Winter is around the corner and Delhi is already enveloped in a thick blanket – of smog and toxic particulate matter. At around this time of the year, pollution in the city rises to path-breaking levels, and each year is worse than the last. On Monday, the Air Quality Index reading in several areas crossed 500 – a reading of up to 50 is considered good, and anything between 401 and 500 is categorised as severe.

The reasons for the polluted air are all too familiar by now: vehicular and industrial emission, the fumes from hazardous cookstoves, construction and road dust, urbanisation and the burning of crop stubble in the neighbouring states of Punjab and Haryana.

For the week that Delhi has been under this blinding smog, the governments have chosen to play the blame game, which seems to be their favourite way of dealing with a crisis. The Delhi government has pointed fingers at the governments of Haryana and Punjab over the crop burning while the Central government has blamed the states, ignoring its own powers to take emergency and long-term steps to tackle air pollution. As reported on Tuesday, the Union Environment Ministry has delayed the implementation of standards to reduce industrial emissions for the last four years.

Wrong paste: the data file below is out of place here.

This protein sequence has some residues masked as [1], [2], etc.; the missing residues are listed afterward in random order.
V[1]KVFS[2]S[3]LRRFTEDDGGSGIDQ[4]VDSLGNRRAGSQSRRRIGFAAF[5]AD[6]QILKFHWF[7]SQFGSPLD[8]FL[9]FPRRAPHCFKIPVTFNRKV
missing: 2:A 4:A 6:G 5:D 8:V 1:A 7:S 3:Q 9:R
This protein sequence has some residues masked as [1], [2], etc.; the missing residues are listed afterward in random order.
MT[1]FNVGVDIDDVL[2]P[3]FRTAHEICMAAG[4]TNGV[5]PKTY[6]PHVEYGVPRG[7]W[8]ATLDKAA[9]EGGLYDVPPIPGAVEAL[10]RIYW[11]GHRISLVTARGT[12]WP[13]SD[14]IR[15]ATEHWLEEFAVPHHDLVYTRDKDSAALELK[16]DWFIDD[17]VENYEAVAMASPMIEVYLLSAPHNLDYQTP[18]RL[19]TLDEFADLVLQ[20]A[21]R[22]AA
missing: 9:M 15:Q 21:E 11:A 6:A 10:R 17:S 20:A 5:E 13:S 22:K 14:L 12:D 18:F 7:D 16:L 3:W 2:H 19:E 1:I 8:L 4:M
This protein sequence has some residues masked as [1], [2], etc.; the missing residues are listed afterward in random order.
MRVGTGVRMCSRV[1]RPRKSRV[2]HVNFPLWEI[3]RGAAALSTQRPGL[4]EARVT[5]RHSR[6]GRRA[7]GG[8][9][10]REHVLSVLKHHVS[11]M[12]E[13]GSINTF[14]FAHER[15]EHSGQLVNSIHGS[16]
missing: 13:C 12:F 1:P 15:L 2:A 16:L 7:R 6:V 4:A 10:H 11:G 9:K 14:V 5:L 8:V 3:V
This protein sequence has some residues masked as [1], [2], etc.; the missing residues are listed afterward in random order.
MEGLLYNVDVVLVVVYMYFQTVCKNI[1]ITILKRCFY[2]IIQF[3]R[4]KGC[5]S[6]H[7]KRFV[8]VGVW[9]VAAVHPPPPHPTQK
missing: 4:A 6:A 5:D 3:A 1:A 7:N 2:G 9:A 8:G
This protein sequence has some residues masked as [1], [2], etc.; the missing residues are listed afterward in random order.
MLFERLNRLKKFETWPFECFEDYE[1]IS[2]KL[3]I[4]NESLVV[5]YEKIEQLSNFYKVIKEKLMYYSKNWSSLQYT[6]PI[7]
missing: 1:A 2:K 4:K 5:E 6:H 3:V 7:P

Left to fend for themselves, Delhi residents are figuring out who to blame as they go about buying air purifiers and masks to breathe a little easy. Staying home to avoid the foul air outside, many have taken to social media to vent their frustrations against the government. Some are even using humour to deal with the situation with jokes and cartoons on everything from the odd-even car rationing scheme that is yet to take off to the smog and the political blame game.